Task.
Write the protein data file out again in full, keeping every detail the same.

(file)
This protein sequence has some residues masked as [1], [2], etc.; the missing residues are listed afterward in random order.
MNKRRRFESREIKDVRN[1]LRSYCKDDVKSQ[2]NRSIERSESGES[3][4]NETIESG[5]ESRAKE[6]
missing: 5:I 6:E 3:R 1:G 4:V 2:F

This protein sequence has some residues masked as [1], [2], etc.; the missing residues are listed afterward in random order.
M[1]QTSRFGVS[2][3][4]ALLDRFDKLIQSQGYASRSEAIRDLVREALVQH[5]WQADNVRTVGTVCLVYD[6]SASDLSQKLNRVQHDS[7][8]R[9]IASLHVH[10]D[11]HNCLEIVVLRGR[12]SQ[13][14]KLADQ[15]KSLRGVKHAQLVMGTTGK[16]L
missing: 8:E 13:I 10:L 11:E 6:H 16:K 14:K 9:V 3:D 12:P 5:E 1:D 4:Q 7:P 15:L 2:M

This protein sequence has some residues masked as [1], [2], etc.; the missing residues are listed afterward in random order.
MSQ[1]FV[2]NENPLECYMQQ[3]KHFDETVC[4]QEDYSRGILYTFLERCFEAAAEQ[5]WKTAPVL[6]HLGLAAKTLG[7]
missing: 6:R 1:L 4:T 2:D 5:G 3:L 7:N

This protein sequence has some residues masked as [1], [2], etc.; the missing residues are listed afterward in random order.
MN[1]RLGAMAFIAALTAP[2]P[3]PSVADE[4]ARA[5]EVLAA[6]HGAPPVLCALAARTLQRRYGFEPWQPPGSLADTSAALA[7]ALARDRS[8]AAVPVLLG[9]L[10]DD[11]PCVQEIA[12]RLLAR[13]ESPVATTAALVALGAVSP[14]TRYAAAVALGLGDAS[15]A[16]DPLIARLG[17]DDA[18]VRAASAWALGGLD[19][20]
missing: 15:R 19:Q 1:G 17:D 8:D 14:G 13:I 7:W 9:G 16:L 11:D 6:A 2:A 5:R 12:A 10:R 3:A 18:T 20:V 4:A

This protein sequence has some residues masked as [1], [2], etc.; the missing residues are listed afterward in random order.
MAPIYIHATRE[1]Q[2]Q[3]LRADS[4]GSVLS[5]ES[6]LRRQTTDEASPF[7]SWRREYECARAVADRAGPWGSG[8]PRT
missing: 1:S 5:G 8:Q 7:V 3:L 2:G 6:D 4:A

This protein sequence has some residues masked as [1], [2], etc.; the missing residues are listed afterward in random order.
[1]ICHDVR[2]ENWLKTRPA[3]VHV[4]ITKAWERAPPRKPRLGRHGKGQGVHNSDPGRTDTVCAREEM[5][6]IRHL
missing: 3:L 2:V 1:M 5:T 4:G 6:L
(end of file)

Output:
This protein sequence has some residues masked as [1], [2], etc.; the missing residues are listed afterward in random order.
MNKRRRFESREIKDVRN[1]LRSYCKDDVKSQ[2]NRSIERSESGES[3][4]NETIESG[5]ESRAKE[6]
missing: 5:I 6:E 3:R 1:G 4:V 2:F

This protein sequence has some residues masked as [1], [2], etc.; the missing residues are listed afterward in random order.
M[1]QTSRFGVS[2][3][4]ALLDRFDKLIQSQGYASRSEAIRDLVREALVQH[5]WQADNVRTVGTVCLVYD[6]SASDLSQKLNRVQHDS[7][8]R[9]IASLHVH[10]D[11]HNCLEIVVLRGR[12]SQ[13][14]KLADQ[15]KSLRGVKHAQLVMGTTGK[16]L
missing: 8:E 13:I 10:L 11:E 6:H 16:K 14:K 9:V 3:D 12:P 5:E 1:D 4:Q 7:P 15:L 2:M

This protein sequence has some residues masked as [1], [2], etc.; the missing residues are listed afterward in random order.
MSQ[1]FV[2]NENPLECYMQQ[3]KHFDETVC[4]QEDYSRGILYTFLERCFEAAAEQ[5]WKTAPVL[6]HLGLAAKTLG[7]
missing: 6:R 1:L 4:T 2:D 5:G 3:L 7:N

This protein sequence has some residues masked as [1], [2], etc.; the missing residues are listed afterward in random order.
MN[1]RLGAMAFIAALTAP[2]P[3]PSVADE[4]ARA[5]EVLAA[6]HGAPPVLCALAARTLQRRYGFEPWQPPGSLADTSAALA[7]ALARDRS[8]AAVPVLLG[9]L[10]DD[11]PCVQEIA[12]RLLAR[13]ESPVATTAALVALGAVSP[14]TRYAAAVALGLGDAS[15]A[16]DPLIARLG[17]DDA[18]VRAASAWALGGLD[19][20]
missing: 15:R 19:Q 1:G 17:D 8:D 14:G 13:I 7:W 9:G 16:L 11:D 6:A 2:A 5:R 12:A 10:R 3:A 18:T 20:V 4:A

This protein sequence has some residues masked as [1], [2], etc.; the missing residues are listed afterward in random order.
MAPIYIHATRE[1]Q[2]Q[3]LRADS[4]GSVLS[5]ES[6]LRRQTTDEASPF[7]SWRREYECARAVADRAGPWGSG[8]PRT
missing: 1:S 5:G 8:Q 7:V 3:L 2:G 6:D 4:A

This protein sequence has some residues masked as [1], [2], etc.; the missing residues are listed afterward in random order.
[1]ICHDVR[2]ENWLKTRPA[3]VHV[4]ITKAWERAPPRKPRLGRHGKGQGVHNSDPGRTDTVCAREEM[5][6]IRHL
missing: 3:L 2:V 1:M 5:T 4:G 6:L